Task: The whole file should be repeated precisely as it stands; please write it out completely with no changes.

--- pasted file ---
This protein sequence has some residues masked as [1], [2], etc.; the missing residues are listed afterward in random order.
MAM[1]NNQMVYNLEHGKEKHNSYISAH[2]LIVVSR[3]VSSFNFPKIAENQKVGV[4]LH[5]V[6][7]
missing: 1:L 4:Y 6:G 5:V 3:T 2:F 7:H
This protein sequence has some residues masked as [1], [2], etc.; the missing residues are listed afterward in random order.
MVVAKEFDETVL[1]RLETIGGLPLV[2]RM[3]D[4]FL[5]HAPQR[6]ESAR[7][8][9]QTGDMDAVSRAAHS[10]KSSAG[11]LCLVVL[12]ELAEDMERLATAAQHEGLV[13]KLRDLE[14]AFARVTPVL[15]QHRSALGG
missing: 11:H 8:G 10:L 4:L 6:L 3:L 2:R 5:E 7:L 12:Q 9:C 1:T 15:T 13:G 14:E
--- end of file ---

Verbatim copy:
This protein sequence has some residues masked as [1], [2], etc.; the missing residues are listed afterward in random order.
MAM[1]NNQMVYNLEHGKEKHNSYISAH[2]LIVVSR[3]VSSFNFPKIAENQKVGV[4]LH[5]V[6][7]
missing: 1:L 4:Y 6:G 5:V 3:T 2:F 7:H
This protein sequence has some residues masked as [1], [2], etc.; the missing residues are listed afterward in random order.
MVVAKEFDETVL[1]RLETIGGLPLV[2]RM[3]D[4]FL[5]HAPQR[6]ESAR[7][8][9]QTGDMDAVSRAAHS[10]KSSAG[11]LCLVVL[12]ELAEDMERLATAAQHEGLV[13]KLRDLE[14]AFARVTPVL[15]QHRSALGG
missing: 11:H 8:G 10:L 4:L 6:L 3:L 2:R 5:E 7:L 12:Q 9:C 1:T 15:T 13:G 14:E